A Technical Editor’s Rules on Rule Breaking

Various style manuals

In my professional life, I work on technical materials in subjects like renewable energy, toxicology, and finance—areas in which accuracy and precision of language are critical. My clients provide clean air and clean jobs for families, they support patients struggling with addiction, and they prevent financial scams (like the Enron scandal) that deplete retirees’ life savings. The rules found in Chicago and other style guides are incredibly important to helping me create the consistency readers need to get the most out of what can be complex and challenging information.

At the same time, I don’t always find myself following the rules laid out by my style mentors. Sometimes (okay, often) I break a rule because I have to turn something around quickly and I’m forced into a state of editorial triage. Other times the rules are less suited to online business content. Here are the rules I find myself frequently breaking.

1. Two(+) of a Kind or Nothing at All

Particularly with respect to business reports, the idea that all bulleted lists must have at least two items is often impractical (the same idea is true for subheadings). For example, one of my clients writes reports largely composed of bulleted explanations grouped around predetermined headings with boilerplate body paragraphs. To move a single bullet point into another piece of text just because the style guides don’t support having two bullet points ignores how readers use these reports and where they expect to find the information they need.

2. Inconsistently Phrased Lists

This one pains me every time. But when a client requests I edit for truly egregious errors only, I let lists or tables with both incomplete and complete sentences pass through. I cringe every time. However, if the mix is not likely to confuse the reader, I have to let consistent phrasing go.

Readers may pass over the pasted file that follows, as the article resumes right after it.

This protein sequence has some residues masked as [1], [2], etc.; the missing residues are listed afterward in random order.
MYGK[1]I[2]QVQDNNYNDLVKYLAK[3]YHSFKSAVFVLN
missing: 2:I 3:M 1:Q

3. Awkward Language

This one can be in the eye of the beholder. A lot of industry language can sound very awkward to the less initiated. The learning curve in editing technical subjects is real, and it is steep. If I can revise cumbersome language without affecting meaning, I will. But sometimes the language is so specialized that there really is no reasonable equivalent.

4. Passive Voice

The classic battle of “I did” versus “it was done” rages on in the business world. In my work, I’ve found that lawyers and engineers struggle with this more than other professionals. Generally, I revise passive phrases and push my more formal clients to use active language whenever possible. However, when passive voice is the most natural and relevant way to explain a concept, I leave it (or write it in).

5. Formatting Perfection

As my career has moved further away from book publishing, I find I often have to “give” on some formatting because I am far from the last person who will make changes to the content. For instance, I may not fuss about bad table breaks in one subsection because an earlier subsection is being revised, and I have no way of knowing what the final content will be. I could lock in page or section breaks, sure. But that approach can introduce other problems for those who come after me. Not all of my clients have time for formatting niceties, and they don’t want layout complications during their final push.

Overall, my clients are my final rule-breaking guides. Usually I work for entrepreneurs who are unfamiliar with the existence, much less the purpose, of style. Their content is heavy with jargon and the assumption of prior knowledge. Their time for review is limited. They hire me to make sure their content is as engaging and approachable as possible while still being accurate. Anything extra does not serve my clients’ goals, customers, or budgets. So when choosing how to edit their work, I am careful to apply rules that clarify and improve and avoid those that cost more than they are worth.
Molly McBeath

Molly McBeath was originally trained as a research scientist and cut her technical teeth on water quality, electrochemistry, and nuclear waste remediation. Realizing that she was happier at the keyboard than in a lab coat, she transitioned to technical writing and editing. Now she combines her scientific training with persuasive writing techniques to tell meaningful stories with a technical twist.

This article originally appeared in Networking News, the Professional Editors Network’s members-only newsletter. Join PEN today to get every issue of the newsletter in your inbox—plus access to our archive of past issues.